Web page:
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Ordovician

The Ordovician 510-439 million years

After the life explosion witnessed in the Cambrian, Shropshire was set to experience explosions of a volcanic nature again. Through the Ordovician, Shropshire was split in two very different regions. The separation of the county into these two comes about because of a fault line. Not the Church Stretton fault (which had played an important role in the story until now) but the lesser-known Pontesford-Linley fault. This fault was the very boundary between land and sea. In the early Ordovician everything east of the Pontesford - Linley fault was land, everything to the west was sea.

The Ordovician was a time of enormous change. The Iapetus Ocean was closing, bringing Scotland and North England closer to the South of the country. Huge volcanic fields were born, creating the thick layers of lava and ash that are found around the Lake District and North Wales.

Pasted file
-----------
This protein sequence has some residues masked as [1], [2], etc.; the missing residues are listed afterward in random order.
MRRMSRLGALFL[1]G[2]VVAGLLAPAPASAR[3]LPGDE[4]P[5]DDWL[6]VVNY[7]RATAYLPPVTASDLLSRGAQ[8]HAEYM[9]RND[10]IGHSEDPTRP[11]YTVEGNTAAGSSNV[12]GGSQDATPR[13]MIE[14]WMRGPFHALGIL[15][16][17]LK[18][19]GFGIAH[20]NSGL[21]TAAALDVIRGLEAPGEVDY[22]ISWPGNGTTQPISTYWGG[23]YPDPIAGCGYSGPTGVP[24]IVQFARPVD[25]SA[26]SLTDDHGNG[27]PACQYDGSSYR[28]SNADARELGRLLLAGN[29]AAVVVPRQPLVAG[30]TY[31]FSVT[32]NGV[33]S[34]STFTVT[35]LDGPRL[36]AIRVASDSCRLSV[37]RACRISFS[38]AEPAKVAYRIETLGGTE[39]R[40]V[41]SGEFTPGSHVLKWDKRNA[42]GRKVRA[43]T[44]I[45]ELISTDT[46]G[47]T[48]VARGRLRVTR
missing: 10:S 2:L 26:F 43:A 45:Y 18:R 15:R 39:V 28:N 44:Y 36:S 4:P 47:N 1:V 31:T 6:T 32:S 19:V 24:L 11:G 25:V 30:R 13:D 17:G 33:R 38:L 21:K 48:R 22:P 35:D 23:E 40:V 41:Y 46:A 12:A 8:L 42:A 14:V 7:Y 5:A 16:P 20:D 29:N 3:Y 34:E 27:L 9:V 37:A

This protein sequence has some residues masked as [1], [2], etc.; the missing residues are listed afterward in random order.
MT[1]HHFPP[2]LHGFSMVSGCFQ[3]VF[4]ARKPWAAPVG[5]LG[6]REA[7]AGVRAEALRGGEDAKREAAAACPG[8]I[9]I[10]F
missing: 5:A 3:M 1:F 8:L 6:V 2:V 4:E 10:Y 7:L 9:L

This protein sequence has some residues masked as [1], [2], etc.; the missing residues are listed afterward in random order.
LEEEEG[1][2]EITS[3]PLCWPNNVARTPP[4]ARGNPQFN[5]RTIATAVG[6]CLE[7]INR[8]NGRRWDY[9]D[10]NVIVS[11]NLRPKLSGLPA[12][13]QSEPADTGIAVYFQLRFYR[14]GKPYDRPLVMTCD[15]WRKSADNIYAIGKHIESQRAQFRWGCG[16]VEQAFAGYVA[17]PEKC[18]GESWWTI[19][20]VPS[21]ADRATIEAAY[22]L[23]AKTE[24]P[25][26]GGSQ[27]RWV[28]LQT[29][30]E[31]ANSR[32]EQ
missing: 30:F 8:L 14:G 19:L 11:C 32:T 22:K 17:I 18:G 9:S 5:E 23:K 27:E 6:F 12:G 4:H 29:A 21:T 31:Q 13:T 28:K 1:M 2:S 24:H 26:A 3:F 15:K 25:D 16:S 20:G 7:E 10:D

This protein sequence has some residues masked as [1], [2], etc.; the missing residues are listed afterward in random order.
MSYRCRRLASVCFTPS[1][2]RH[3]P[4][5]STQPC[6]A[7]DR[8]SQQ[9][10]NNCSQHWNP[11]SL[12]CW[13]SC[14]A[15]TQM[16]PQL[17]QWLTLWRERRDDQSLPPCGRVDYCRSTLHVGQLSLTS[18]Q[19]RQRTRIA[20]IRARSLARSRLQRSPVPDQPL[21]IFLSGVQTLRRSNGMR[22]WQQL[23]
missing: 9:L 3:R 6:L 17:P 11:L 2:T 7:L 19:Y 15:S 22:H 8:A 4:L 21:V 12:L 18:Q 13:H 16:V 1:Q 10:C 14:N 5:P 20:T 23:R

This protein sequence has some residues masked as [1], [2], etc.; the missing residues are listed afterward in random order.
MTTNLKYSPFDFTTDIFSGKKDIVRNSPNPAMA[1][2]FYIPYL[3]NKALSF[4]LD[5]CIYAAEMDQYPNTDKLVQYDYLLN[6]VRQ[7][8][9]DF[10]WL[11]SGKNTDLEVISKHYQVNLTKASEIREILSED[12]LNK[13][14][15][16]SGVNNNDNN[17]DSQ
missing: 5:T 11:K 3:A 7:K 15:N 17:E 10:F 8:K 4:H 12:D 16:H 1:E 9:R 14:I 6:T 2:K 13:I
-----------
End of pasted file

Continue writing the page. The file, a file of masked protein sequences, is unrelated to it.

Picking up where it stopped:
Shropshire was not spared this violence. The area to the west of the Pontesford–Linley fault is peppered with volcanic rocks. We can find evidence of ash, lava and large volcanic bombs, molten lumps of lava thrown out of a volcano that cool in the air before they hit the ground. The slow sea sediments that were building up here were punctuated by these volcanic eruptions and movements along the Pontesford-Linley fault, leaving interleaving layers of sea mud and volcanic ash. Shattered lava that may have been formed inside a volcano could be evidence of a volcanic cone in Shropshire!

On the other side of the fault, things were quieter. Land was being steadily eroded through much of the early Ordovician. Sea levels rose slowly and the land became flooded. Imagine standing on Caer Caradoc and looking down as the sea which filled the Church Stretton valley and lapped around the base of the hills. This area to the east of Caer Caradoc as studied by Murchison gives this time of the Ordovician its name – the Caradocian.

Not only was Southern Britain heading towards a collision with North America and Scotland, we were also about to crash into what would become Scandinavia. This was a relatively gentle event, folding the rocks around Shelve and the Pontesford-Linley fault and injecting molten rock into the crust.

At the end of the Ordovician sea levels dropped once more. This was due to an unusually strong ice age that gripped the planet for a million years. The ice could have stretched as far from the South Pole as 50º south of the equator. If the same thing happened today at the North Pole, the whole of Britain would be covered in ice.

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